I was sick the last 11 days or so, so I did not blog a bunch of stuff I wanted to. Sorry.
I bought the new Streets CD yesterday on iTunes. It is OK, but you'd probably be happy if you downloaded When You Wasn't Famous, Hotel Expressionism, Two Nations, and maybe Fake Streets Hats.
The Sun-Times reports that one of the media give-aways at a press event for Lollapolooza in Chicago was a pack of rolling papers that said "fully baked rock and roll." As you can imagine, the powers that be have flipped out and the organizers indicated that the give-away was a "huge mistake." Do you think? That's an inappropriate give-away for a concert to be held on Chicago Park District land? Oh boy.
On Monday there is supposed to be a rally in support of migrant rights in Chicago. It is expected to draw 300,000 people. I have blogged before about the Catholic Church's support for migrant rights. It turns out that the issue extends beyond the United States. Cormac Cardinal Murphy-O’Connor, the highest ranking Catholic Church official in England and Wales published an op-ed piece in the British Catholic magazine The Tablet in which he said, among other things:
It is one of the central tasks of Christians – a constant theme of the Old and New Testaments – to offer hospitality to the exile and the stranger, seeing in him and her the face of Christ. As the American bishops put it in their 2003 pastoral letter, Strangers No Longer, “Faith in the presence of Christ in the migrant leads to a conversion of mind and heart, which leads to a renewed spirit of communion.”
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On the Feast of St Joseph the Worker, we want to recognise that, without migrants, London would quickly grind to a halt, and would certainly not experience its current economic growth. But more than saluting them, we want the Eucharist to signal our Church of the future. More than 40 priests from the different ethnic chaplaincies will concelebrate; there will be readings and music in many different languages; and the liturgy will be, in a sense, a glimpse into the soul of the Church in London – a place of unity in diversity: a Church born of Pentecost.
We want migrants to know that we stand in solidarity with them, and we want to invite our parishioners to become aware and conscious of the strangers in our midst. The people we stand alongside in the pews need us also to stand alongside them in their search for dignity and justice and a new life. London is a place of tremendous opportunity for newcomers to earn money and acquire new skills – and hopefully work, homes, security and growth for their families. But migration also involves tremendous suffering: loneliness, exploitation and insecurity.
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The Church has long taught that to migrate is a right for families “when they are unable to achieve a life of dignity in their own land”, as Pope Pius XII wrote in his classic 1952 document Exsul Familia, which took its name from the Holy Family fleeing into Egypt. Catholic teaching also recognises that nations have the right to control their own borders and to regulate immigration. Exsul Familia states that the needs of immigrants must be measured against the needs of the receiving countries, and that the rights of these nations must not be exaggerated to the point of denying access to needy people from other countries.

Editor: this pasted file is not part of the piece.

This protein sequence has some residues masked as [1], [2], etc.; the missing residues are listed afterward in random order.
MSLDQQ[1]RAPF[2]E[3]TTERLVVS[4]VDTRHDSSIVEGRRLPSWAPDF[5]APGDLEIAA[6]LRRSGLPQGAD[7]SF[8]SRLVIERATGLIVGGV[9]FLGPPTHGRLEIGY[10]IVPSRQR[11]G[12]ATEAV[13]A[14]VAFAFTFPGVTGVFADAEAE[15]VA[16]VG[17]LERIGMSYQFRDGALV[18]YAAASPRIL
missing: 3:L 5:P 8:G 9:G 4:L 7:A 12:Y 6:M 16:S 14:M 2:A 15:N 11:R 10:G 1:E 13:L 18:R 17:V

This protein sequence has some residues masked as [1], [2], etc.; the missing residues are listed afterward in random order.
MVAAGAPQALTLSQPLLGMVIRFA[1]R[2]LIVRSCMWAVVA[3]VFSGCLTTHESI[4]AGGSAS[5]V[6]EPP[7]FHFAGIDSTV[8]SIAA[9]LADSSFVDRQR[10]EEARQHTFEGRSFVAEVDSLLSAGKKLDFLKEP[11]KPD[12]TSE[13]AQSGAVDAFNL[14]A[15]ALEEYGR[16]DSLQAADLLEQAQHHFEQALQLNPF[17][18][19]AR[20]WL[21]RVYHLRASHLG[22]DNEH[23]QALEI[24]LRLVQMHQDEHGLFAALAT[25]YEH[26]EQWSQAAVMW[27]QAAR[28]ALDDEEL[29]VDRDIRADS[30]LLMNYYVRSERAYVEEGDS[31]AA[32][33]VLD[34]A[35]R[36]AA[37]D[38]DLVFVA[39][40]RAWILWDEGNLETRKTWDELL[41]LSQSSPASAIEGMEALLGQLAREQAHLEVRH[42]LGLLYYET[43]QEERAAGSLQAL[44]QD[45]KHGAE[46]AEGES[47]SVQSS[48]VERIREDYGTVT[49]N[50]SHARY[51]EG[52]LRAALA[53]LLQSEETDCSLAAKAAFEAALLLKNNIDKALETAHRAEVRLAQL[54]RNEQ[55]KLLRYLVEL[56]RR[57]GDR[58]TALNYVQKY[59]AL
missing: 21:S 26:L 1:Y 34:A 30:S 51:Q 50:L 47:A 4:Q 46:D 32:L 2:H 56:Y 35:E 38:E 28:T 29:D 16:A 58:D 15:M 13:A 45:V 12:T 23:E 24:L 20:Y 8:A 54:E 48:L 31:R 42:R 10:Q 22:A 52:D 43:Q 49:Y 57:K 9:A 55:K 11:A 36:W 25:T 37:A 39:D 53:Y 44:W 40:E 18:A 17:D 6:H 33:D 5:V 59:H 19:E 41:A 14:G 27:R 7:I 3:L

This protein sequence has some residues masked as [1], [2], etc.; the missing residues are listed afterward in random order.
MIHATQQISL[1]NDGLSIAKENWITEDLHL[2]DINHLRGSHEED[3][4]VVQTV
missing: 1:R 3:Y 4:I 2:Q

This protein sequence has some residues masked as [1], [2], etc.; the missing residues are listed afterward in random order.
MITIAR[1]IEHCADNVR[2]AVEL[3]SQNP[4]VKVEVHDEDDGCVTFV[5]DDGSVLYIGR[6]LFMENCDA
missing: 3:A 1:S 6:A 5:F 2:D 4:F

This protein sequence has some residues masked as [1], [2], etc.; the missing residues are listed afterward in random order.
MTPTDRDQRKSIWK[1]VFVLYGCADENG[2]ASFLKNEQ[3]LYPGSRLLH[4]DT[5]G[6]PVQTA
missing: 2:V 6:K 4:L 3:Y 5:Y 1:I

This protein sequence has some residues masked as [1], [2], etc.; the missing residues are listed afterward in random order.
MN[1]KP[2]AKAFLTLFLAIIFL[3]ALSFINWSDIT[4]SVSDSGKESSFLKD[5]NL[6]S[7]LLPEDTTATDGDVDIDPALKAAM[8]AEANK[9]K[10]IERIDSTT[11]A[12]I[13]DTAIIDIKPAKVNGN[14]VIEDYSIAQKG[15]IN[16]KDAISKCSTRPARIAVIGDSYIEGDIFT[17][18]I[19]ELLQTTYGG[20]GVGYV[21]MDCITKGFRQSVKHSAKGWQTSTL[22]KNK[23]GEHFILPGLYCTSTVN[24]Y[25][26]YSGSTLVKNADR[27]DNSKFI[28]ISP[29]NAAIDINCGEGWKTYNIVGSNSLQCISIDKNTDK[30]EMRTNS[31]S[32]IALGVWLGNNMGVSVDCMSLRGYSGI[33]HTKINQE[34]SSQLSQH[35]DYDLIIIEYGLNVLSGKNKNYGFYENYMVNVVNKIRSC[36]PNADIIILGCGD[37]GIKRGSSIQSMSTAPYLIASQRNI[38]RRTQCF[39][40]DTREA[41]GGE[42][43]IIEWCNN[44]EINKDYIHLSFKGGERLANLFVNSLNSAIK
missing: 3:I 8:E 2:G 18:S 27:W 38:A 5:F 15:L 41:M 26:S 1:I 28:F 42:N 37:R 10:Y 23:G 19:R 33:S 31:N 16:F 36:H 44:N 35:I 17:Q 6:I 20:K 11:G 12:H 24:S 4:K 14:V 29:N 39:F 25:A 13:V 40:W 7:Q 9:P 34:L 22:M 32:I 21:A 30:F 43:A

In welcoming the stranger we should not distinguish between “legal” and “illegal” migrants. Illegal immigration is not something the Church can approve of or encourage. But our Gospel mandate is to assist strangers, whoever they are, and meanwhile to urge that the rights of undocumented workers be respected. The Church, said Pope John Paul II in his Migration Day message, “is the place where illegal immigrants are also recognised and welcomed as brothers and sisters”. Speaking out recently against a bill in the United States Senate that could make assisting undocumented workers illegal, Cardinal Roger Mahony of Los Angeles wrote in The New York Times: “The unspoken truth of the immigration debate is that at the same time our nation benefits economically from the presence of undocumented workers, we turn a blind eye when they are exploited by employers.”
In many ways, London now has similarities with the London of Cardinal Manning, when the capital’s workforce was swelled by massive Irish immigration. Manning spoke out for poor labourers, arguing that “whatever rights capital possesses, labour possesses in the same degree” – a notion that would later be enshrined in Leo XIII’s encyclical Rerum Novarum.
Of course, we cannot be naive about the social tensions that the massive immigration of the past years have produced. In the East End of London, in particular, there is a sense of being overwhelmed; and for elderly, working-class Catholics, who find they are the only ones in the doctor’s surgery who speak English as a native language, there is a sense of the cultural ground being pulled out from under them.
We need to be aware of these feelings. But our task, as the Church is to forge communion by welcoming the stranger, and to demonstrate that natives and foreigners are not rivals but first of all brothers and sisters in Christ. The exciting challenge of the future in London is to forge a Church of the Pentecost in which the migrants are “strangers no longer”.